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Recent Tasting Notes
I bought this tea in late ’14 or early ’15 and can confirm that it is not a flavored milk oolong as it may have been previously. Pure unadulterated leaves, quite large when unfurled with a pleasant milky, floral aroma. Flavor is creamy, smooth, floral with a light spicy minerality. Not complex, pleasant. Brewed gongfu style, the middle & later steepings were my favorites.
EDIT: I just opened my second order of this tea from late 2015. It was not nearly as good as the previous order. Almost no flavor unless you over leaf or over brew. At that point, it’s bitter. Flavored? I’m trying sure, but I won’t order from this company again. Shockingly inconsistent!
Flavors: Butter, Creamy, Mineral, Orchid, Sweet
Nice everyday morning tea at a good price. Reminds me of Copper Knot Hong Cha, previously carried by Teavana, back when it was an Atlanta start up boutique. Although I haven’t shopped there in years (since they discontnued my 3 favorite teas, (before they sold to Starbucks), I have missed their CKHC and this tea is a very nice replacement. Smooth, fragrant, malty & chocolatey. Holds up well wth milk & sugar. Also good s straight up.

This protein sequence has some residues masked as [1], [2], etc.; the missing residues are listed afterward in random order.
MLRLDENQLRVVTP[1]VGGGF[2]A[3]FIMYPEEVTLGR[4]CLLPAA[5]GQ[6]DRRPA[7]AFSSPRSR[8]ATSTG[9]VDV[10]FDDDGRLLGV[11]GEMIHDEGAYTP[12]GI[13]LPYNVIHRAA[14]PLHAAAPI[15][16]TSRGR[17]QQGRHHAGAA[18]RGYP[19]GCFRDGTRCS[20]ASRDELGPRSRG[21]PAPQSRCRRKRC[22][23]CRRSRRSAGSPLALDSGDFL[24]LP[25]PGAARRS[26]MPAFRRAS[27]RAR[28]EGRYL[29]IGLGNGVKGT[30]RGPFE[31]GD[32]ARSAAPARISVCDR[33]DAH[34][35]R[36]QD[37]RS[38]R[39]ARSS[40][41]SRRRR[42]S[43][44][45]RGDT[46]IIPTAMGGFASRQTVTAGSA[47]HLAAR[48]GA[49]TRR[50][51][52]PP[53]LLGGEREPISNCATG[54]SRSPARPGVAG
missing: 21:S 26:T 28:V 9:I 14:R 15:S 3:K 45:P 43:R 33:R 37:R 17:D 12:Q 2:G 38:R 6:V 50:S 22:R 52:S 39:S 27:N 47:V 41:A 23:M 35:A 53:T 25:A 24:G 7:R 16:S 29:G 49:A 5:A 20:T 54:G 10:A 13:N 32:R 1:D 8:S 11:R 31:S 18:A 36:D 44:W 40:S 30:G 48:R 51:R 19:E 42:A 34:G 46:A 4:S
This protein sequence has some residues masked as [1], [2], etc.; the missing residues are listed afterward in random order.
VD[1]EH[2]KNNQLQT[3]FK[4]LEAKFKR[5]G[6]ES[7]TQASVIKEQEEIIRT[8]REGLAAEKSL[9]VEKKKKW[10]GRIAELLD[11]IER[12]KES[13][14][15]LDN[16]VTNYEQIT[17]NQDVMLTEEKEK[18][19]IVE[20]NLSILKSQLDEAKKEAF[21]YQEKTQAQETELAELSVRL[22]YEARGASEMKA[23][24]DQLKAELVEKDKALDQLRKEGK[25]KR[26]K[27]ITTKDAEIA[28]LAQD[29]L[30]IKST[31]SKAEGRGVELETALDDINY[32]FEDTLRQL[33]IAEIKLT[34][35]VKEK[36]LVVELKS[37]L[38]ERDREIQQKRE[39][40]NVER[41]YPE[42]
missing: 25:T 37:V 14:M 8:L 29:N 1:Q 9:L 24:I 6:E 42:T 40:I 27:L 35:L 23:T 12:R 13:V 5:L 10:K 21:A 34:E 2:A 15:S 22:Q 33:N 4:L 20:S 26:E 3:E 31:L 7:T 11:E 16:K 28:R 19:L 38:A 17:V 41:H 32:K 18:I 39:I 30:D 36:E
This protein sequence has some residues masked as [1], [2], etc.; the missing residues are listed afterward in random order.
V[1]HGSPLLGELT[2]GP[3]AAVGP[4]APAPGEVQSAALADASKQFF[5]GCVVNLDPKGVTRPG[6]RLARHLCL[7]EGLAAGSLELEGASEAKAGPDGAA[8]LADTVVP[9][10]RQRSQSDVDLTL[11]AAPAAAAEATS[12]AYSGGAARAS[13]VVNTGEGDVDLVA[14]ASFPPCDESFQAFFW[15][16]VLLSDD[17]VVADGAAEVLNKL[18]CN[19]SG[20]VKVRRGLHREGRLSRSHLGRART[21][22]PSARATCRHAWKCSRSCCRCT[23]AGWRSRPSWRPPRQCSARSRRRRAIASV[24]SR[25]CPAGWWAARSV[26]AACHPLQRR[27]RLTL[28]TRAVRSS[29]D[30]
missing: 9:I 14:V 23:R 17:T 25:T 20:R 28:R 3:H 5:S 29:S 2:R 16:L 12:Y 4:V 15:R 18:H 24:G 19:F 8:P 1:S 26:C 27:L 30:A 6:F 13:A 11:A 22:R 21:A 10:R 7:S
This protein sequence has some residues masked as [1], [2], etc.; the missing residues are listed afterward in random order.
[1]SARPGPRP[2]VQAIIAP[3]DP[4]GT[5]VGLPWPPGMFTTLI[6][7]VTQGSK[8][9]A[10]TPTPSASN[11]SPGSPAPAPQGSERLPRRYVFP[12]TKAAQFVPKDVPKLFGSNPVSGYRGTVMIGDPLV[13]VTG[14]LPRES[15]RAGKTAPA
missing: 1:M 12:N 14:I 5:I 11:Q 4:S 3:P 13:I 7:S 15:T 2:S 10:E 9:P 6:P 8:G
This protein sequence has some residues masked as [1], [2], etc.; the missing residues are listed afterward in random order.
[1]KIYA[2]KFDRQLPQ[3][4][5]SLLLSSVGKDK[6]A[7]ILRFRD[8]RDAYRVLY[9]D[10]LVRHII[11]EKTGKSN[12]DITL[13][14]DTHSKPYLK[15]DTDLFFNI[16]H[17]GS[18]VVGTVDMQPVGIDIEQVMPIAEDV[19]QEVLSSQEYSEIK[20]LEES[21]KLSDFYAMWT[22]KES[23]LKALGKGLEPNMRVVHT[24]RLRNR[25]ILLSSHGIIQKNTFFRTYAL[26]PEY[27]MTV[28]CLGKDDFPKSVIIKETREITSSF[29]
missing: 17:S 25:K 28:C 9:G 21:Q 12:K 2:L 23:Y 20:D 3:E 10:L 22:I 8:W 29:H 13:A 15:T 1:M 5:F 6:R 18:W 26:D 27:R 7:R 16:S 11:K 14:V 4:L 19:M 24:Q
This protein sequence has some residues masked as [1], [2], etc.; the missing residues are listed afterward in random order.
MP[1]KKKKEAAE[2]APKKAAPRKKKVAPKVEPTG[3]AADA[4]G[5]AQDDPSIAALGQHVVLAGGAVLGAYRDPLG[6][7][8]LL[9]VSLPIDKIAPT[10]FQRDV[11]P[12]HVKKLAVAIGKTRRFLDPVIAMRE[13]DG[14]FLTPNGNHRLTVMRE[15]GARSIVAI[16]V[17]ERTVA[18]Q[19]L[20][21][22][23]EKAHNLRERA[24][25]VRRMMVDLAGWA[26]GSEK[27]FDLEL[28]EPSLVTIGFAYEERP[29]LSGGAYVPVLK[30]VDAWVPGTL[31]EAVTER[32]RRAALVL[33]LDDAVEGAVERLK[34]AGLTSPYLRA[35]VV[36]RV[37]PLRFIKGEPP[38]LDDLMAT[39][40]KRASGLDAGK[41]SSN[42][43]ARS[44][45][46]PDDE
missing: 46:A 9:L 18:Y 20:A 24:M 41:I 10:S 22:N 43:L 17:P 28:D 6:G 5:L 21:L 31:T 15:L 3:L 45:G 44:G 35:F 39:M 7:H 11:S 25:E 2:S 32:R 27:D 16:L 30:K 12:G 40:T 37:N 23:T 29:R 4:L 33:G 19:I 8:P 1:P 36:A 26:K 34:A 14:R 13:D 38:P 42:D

I really like Jasmine teas, and this one is pretty good. To be honest I’m still trying to figure out if I can taste much difference between one pearl jasmine and another, though I do know I like this one better than Teavana’s. Teavana just tends to have weaker teas, though, in my experience.
Flavors: Jasmine, Tea
I’ve had both good and bad experiences with osmanthus flowers in tea. My first time trying it, it was paired with a rather bland oolong from a non-reputable dealer on eBay. It seemed generic. My second time was with Teavivre’s Osmanthus oolong, which I liked when I tried a sample of, then I ordered some and for some reason I had a change of heart. It was just so overpowering and artificial tasting to me (despite that it wasn’t artificial). I gave it to a friend. Later I had a blossoming tea, which I don’t drink often because they are usually not made with very good tea in my experience, but this one had osmanthus flowers in it and was really sweet and tasty. All that said, I just learned that Huang Jin Gui doesn’t actually HAVE osmanthus in it, but has a similar taste to it and it thusly named. Aha! Let’s give it a try.
The osmanthus scent in this tea is very light, so I think I’m on the right track to really enjoying this one. The first infusion yeilds a light, creamy brew with a hint of sunflower seed and very subtle notes of osmanthus flower that add just a touch of sweetness and a ghost of apricot flavor.
There are some VERY interesting raw puer qualities coming through in the flavor of the second infusion, or at least they are flavors I’d expect more from a raw puer. It’s hard to describe… sort of nutty with little hints of seaweed and evergreen forest, a sort of dew taste as well. There’s an almost minty hui gan sensation on the tongue after a drink.